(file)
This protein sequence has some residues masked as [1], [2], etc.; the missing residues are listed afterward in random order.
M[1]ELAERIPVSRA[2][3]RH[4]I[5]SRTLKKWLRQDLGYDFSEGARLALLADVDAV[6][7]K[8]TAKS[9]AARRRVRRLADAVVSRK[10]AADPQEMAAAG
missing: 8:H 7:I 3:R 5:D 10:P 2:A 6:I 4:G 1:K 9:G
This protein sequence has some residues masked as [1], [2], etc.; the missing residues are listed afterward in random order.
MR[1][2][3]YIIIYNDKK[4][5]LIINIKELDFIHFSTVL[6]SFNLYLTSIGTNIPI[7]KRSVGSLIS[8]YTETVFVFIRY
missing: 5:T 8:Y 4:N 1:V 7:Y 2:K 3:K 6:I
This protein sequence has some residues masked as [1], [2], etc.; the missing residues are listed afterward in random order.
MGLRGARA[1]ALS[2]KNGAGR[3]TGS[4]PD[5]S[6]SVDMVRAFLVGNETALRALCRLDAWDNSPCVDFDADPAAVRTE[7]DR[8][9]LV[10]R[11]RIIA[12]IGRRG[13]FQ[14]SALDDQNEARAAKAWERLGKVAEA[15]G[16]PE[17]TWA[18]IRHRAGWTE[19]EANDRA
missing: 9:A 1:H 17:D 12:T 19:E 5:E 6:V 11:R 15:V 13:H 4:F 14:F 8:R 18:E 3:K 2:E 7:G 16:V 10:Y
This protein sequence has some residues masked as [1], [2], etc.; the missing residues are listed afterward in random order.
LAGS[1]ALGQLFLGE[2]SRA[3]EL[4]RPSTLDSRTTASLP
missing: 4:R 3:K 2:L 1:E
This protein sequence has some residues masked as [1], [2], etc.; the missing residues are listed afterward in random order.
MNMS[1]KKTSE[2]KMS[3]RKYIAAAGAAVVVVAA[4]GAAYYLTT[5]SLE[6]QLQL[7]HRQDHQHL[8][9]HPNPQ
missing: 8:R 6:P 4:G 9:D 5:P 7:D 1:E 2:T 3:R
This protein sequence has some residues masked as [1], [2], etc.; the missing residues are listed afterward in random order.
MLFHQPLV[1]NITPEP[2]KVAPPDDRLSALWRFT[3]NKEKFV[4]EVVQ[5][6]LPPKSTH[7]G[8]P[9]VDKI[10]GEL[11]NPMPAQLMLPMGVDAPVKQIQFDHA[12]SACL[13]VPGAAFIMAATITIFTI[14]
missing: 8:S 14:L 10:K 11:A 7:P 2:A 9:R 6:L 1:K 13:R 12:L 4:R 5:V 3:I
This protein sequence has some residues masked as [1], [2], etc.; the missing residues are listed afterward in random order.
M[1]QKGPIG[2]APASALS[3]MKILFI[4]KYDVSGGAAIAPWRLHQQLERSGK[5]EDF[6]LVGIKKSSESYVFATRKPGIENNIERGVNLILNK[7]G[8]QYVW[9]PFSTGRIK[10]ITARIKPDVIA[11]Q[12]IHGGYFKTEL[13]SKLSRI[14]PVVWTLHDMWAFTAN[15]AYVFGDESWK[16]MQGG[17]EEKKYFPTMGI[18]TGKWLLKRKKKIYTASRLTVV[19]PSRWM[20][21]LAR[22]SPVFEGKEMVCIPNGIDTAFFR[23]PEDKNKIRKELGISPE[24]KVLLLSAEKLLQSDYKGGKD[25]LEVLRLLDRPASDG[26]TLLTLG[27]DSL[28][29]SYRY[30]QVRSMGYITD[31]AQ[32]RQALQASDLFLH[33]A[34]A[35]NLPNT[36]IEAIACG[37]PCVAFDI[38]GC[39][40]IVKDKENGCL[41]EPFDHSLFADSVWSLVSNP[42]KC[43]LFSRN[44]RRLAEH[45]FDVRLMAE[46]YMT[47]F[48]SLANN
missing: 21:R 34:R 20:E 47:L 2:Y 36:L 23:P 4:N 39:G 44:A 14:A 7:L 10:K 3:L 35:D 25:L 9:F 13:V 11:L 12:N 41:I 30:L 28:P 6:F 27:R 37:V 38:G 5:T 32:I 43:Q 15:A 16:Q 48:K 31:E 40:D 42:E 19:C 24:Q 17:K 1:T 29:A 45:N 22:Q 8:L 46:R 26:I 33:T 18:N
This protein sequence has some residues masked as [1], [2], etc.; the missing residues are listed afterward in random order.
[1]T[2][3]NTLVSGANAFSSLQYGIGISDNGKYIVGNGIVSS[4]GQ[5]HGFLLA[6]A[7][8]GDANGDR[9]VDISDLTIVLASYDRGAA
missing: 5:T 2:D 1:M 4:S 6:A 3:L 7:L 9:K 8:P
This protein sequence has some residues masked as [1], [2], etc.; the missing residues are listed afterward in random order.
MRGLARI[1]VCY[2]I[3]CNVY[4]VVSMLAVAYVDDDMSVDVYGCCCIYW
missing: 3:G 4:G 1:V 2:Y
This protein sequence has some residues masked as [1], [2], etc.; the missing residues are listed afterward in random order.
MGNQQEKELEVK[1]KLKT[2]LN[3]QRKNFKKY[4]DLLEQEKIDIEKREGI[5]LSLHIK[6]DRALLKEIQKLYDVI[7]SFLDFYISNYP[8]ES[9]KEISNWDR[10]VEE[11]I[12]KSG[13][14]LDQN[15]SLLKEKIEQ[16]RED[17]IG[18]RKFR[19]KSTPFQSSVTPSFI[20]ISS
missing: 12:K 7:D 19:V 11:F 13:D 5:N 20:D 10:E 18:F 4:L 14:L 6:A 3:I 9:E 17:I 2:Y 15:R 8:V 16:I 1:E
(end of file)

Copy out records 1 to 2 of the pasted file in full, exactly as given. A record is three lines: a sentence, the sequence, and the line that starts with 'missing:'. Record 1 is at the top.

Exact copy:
This protein sequence has some residues masked as [1], [2], etc.; the missing residues are listed afterward in random order.
M[1]ELAERIPVSRA[2][3]RH[4]I[5]SRTLKKWLRQDLGYDFSEGARLALLADVDAV[6][7]K[8]TAKS[9]AARRRVRRLADAVVSRK[10]AADPQEMAAAG
missing: 8:H 7:I 3:R 5:D 10:P 2:A 6:I 4:G 1:K 9:G
This protein sequence has some residues masked as [1], [2], etc.; the missing residues are listed afterward in random order.
MR[1][2][3]YIIIYNDKK[4][5]LIINIKELDFIHFSTVL[6]SFNLYLTSIGTNIPI[7]KRSVGSLIS[8]YTETVFVFIRY
missing: 5:T 8:Y 4:N 1:V 7:Y 2:K 3:K 6:I